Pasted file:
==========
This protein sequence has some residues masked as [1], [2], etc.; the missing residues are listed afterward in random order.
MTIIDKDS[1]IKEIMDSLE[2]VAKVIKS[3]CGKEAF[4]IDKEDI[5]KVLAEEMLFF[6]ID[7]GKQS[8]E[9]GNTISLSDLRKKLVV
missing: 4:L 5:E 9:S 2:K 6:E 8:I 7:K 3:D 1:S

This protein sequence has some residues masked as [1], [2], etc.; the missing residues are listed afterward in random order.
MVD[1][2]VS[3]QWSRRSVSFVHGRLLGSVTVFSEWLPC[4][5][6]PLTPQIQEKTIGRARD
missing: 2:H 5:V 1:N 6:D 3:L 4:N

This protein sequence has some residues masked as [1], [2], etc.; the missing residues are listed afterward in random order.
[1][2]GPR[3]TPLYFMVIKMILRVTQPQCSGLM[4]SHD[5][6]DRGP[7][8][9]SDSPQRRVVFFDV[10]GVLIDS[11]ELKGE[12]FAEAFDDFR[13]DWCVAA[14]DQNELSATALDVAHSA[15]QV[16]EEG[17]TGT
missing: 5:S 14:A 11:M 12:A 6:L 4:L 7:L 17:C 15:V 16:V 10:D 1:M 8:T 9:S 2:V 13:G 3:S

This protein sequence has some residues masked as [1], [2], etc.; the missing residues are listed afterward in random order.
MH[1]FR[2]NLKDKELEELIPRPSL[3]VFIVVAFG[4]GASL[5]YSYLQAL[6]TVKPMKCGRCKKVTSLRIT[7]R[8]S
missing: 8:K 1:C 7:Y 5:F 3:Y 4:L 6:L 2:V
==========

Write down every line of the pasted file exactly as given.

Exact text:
This protein sequence has some residues masked as [1], [2], etc.; the missing residues are listed afterward in random order.
MTIIDKDS[1]IKEIMDSLE[2]VAKVIKS[3]CGKEAF[4]IDKEDI[5]KVLAEEMLFF[6]ID[7]GKQS[8]E[9]GNTISLSDLRKKLVV
missing: 4:L 5:E 9:S 2:K 6:E 8:I 7:K 3:D 1:S

This protein sequence has some residues masked as [1], [2], etc.; the missing residues are listed afterward in random order.
MVD[1][2]VS[3]QWSRRSVSFVHGRLLGSVTVFSEWLPC[4][5][6]PLTPQIQEKTIGRARD
missing: 2:H 5:V 1:N 6:D 3:L 4:N

This protein sequence has some residues masked as [1], [2], etc.; the missing residues are listed afterward in random order.
[1][2]GPR[3]TPLYFMVIKMILRVTQPQCSGLM[4]SHD[5][6]DRGP[7][8][9]SDSPQRRVVFFDV[10]GVLIDS[11]ELKGE[12]FAEAFDDFR[13]DWCVAA[14]DQNELSATALDVAHSA[15]QV[16]EEG[17]TGT
missing: 5:S 14:A 11:M 12:A 6:L 4:L 7:L 17:C 15:V 16:V 10:D 1:M 8:T 9:S 2:V 13:G 3:S

This protein sequence has some residues masked as [1], [2], etc.; the missing residues are listed afterward in random order.
MH[1]FR[2]NLKDKELEELIPRPSL[3]VFIVVAFG[4]GASL[5]YSYLQAL[6]TVKPMKCGRCKKVTSLRIT[7]R[8]S
missing: 8:K 1:C 7:Y 5:F 3:Y 4:L 6:L 2:V